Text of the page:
National Association of Medicaid Directors Submits Medicaid Program Integrity Recommendations to Senators – In a June 29, 2012 letter to Senators Baucus, Hatch, Grassley, Wyden, Carper, and Coburn, the National Association of Medicaid Directors (NAMD) offered recommendations on how to improve current Medicaid program integrity (PI) efforts. NAMD explains that state Medicaid Directors are concerned “by the disjointed and ineffective approach” to Medicaid PI efforts and are “struggling to balance the maintenance of existing efforts and meeting new requirements.” NAMD further provides that states’ concerns regarding Medicaid PI efforts are exacerbated by the fact that the Medicaid program is in a period of “historic change” and many states face ongoing budget constraints.
NAMD identifies numerous ways to improve current federal and state Medicaid PI efforts, including but not limited to the following:
- Clarify the roles of federal and state Medicaid PI responsibilities. According to NAMD, it is not clear whether Congress intends for CMS to primarily oversee states’ PI efforts or whether CMS is to assume primary responsibility of state PI efforts. NAMD explains that this lack of clarity has resulted in “significant duplication and inefficiency as well as confusion about information sharing and which entity is carrying out any particular activity.”
- Provide meaningful technical assistance to strengthen state Medicaid PI activities. NAMD recommends the expansion of the national Medicaid Integrity Institute. NAMD further recommends that CMS develop a compendium of model state Medicaid policies and practices.
- Facilitate immediate collaboration between Medicare and Medicaid. For example, NAMD recommends, among other things, that states be authorized to access the Medicare fraud investigation database, have real-time access to the federal Automated Provider Screening System, and establish a federal Medicare PI liaison for each state Medicaid program. While NAMD encourages collaboration between Medicaid and Medicaid, NAMD also cautions that “it is generally not effective or operationally feasible to retrofit a Medicare-designed initiative to the Medicaid program.”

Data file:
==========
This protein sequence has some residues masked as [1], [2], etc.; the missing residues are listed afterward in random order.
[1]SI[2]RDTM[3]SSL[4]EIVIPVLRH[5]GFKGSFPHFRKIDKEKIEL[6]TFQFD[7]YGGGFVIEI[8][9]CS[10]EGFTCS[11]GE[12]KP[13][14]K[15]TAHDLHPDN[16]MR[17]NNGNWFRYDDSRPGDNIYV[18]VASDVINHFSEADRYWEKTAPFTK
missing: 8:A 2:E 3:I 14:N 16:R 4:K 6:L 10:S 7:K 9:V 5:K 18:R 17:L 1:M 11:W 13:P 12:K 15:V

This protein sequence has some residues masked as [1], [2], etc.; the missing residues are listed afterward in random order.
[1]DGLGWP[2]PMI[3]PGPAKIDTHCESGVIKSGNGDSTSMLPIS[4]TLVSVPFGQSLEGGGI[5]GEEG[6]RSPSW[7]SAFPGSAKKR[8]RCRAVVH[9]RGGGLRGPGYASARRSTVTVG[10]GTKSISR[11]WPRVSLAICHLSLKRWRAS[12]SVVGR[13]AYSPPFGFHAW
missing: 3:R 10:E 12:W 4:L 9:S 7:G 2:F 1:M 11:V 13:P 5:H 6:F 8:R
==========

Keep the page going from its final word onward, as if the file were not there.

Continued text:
- Establish a national PI entity to improve ongoing collaboration. NAMD recommends the establishment of a national PI entity that could be tasked to develop mechanisms to increase ongoing collaboration between Medicare and Medicaid.
- Ensure that federal programs reflect the unique aspects of the Medicare and Medicaid programs. NAMD emphasizes that a “one-size-fits-all” approach to Medicaid PI is not appropriate given the unique design of each state Medicaid program.
- Improve Collaboration between Medicaid and DHHS OIG. According to the NAMD, state Medicaid Directors seek to work more collaboratively with the Department of Health and Human Services Office of the Inspector General (DHHS OIG) to identify potential investigation targets. NAMD believes such collaboration is necessary in order to “address current concerns with methodologies that lead to overstated overpayments.”
NAMD also specifically addresses the perceived inefficiencies of the federal Medicaid Integrity Contractor (MIC) program. NAMD provides that “problems plaguing the Audit MIC program” include insufficient coordination with the states and inaccurate data. To that end, NAMD recommends that CMS “undertake a thorough [state-by-state] evaluation” of the return on investment (ROI) of the Audit MIC program and eliminate the Audit MIC program if it does not demonstrate a “reasonable ROI for federal and state partners.” NAMD is also concerned that the implementation of the Medicaid Recovery Audit Contractor (RAC) program will overlap with existing MIC reviews. Finally, NAMD requests that CMS “redirect the focus and resources of the Medicaid Integrity Group (MIG) away from conducting Medicaid integrity reviews.”